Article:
The library constructed using a direct cDNA sequencing kit yielded positive results when present at concentrations as low as 3.5 ng/μl. The reason for using a low-concentration library is to use a Flongle flow cell that generates sufficient yield data for diagnostic purposes and low cost. Because the protocol for the Flongle flow cell is currently not available for cDNA library preparation kits at the ONT, the assay was performed using a low-concentration library. This is because ONT library preparation kits for RNA samples are currently designed for polyadenylated (poly(A)) RNA, and plant viruses without a poly(A) tail are not sequenced in this manner. Therefore, in this study, the desired data were obtained by successfully loading a direct cDNA sequencing kit into the flogle flow cell by reducing the concentration of the library, according to a previous study by Liefting et al. (2021).

The ONT platform successfully detected three plant viruses, including LMoV, LSV, and PlAMV, in lily samples. When using the WIMP workflow on raw data obtained using the ONT platform, cactus virus X (104 reads) and mint virus X (8 reads) were also identified (data not shown). When genome assembly was performed for these viruses, the complete sequence could not be obtained with a very short read, and was not identified in the BLASTn search. These results require additional updates because only the number of reads can be determined through the WIMP workflow, and it is not known where these reads are mapped to the genome or their length.

Similar to other HTS methods, benchtop sequencers are routinely used in laboratories because ONT-based studies such as MinION require sophisticated bioinformatics tools for data management and analysis (Marcolungo et al., 2022). A single run can detect and diagnose multiple virus species in real time and has great potential for a variety of applications (Ben Chehida et al., 2021). The ONT platform was introduced as a portable MinION sequencer that meets the minimum requirements for technical skills and bioinformatics knowledge and can be performed under field conditions and in small laboratories with a minimal package of laboratory equipment (Mehetre et al., 2021). The ease of point-of-care testing using MinION has been demonstrated and reported in several field studies (Faria et al., 2017; Maestri et al., 2019; Marcolungo et al., 2022; Quick et al., 2016). Therefore, these technologies will provide new avenues for point-of-care diagnostics for plant viral diseases.

In conclusion, this study demonstrated that the ONT platform is a promising tool for the identification and characterization of viral diseases in lily samples (Fig. 6). The widespread use of these ONT platforms will revolutionize plant disease diagnosis and enable early diagnosis of novel viruses in new crops. Addressing current limitations, such as error correction and base modification detection, is expected to have a tremendous impact not only on plant virus detection but also on RNA modification research, plant epigenomics, epitranscriptomics, and various aspects of plant biology and virology.

Fig. 6

Workflow for preparation Oxford Nanopore Technologies (ONT) sequencing for MinION. Created with Biorender (biorender.com).

Acknowledgments

This work was carried out with the support of Cooperative Research Program for Agriculture Science and Technology Development (Project No. PJ014947032022) Rural Development Administration, Republic of Korea.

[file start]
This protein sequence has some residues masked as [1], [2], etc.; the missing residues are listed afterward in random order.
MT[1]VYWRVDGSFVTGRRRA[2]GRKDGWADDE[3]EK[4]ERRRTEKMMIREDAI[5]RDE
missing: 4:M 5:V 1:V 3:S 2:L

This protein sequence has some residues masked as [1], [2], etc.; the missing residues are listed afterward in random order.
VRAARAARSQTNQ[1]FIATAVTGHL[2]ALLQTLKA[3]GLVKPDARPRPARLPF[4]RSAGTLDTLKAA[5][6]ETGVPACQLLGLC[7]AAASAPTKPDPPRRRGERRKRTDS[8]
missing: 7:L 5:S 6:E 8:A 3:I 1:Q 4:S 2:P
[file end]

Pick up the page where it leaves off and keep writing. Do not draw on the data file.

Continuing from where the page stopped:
Notes

Conflicts of Interest

No potential conflict of interest relevant to this article was reported.

Electronic Supplementary Material

Supplementary materials are available at The Plant Pathology Journal website (http://www.ppjonline.org/).

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Fig. 1

Leaf curling (A) and mosaic pattern (B) symptoms of field lily plants.

Fig. 2

Genome assembly of identified viruses genome generated by nanopore sequencing. Genomic mapping of lily mottle virus (LMoV) (A), lily symptomless virus (LSV) (B), and plantago asiatica mosaic virus (PlAMV) (C) isolates identified in lilies. The blue graph is the mapping distribution of reads, and the black bars represent each read.

Fig. 3

The distribution of the read number and length of nanopore sequencing data. (A) Number of reads associated with each virus. Length distribution of reads associated with lily mottle virus (LMoV) (B), lily symptomless virus (LSV) (C), and plantago asiatica mosaic virus (PlAMV) (D).

Fig. 4

Maximum-likelihood phylogenetic trees calculated from the coat protein sequences of lily mottle virus (LMoV) (A), lily symptomless virus (LSV) (B), and plantago asiatica mosaic virus (PlAMV) (C). The genomes of the viral isolates identified in this study are indicated by black circles.

Fig. 5

Confirmation of the presence of the virus identified in the lily sample by reverse-transcription polymerase chain reaction. M, 100 bp ladder; LMoV, lily mottle virus; LSV, lily symptomless virus; PlAMV, plantago asiatica mosaic virus.

Fig. 6

Workflow for preparation Oxford Nanopore Technologies (ONT) sequencing for MinION. Created with Biorender (biorender.com).

Table 1

Summary of ONT sequencing data

Sample ID Raw reads Trimmed reads SRA accession no.


Total reads Minimum read length Maximum read length Mean read length Total reads Minimum read length Maximum read length Mean read length
Lily 566,812 101 8,167 581.4 387,588 1 5,112 161.1 SRR18587584

ONT, Oxford Nanopore Technologies; SRA, Sequence Read Archive.

Table 2

List of identified viruses in lily samples

Virus name Read no. Maximum read length Mean read length Identity (%) Coverage (%) Accession no.
1 Lily mottle virus 7,049 3,801 198.6 93.4 100 LC704533
2 Lily symptomless virus 27,334 3,237 221.8 91.9 100 LC720794
3 Plantago asiatica mosaic virus 15,569 2,591 209.4 90.3 100 LC720795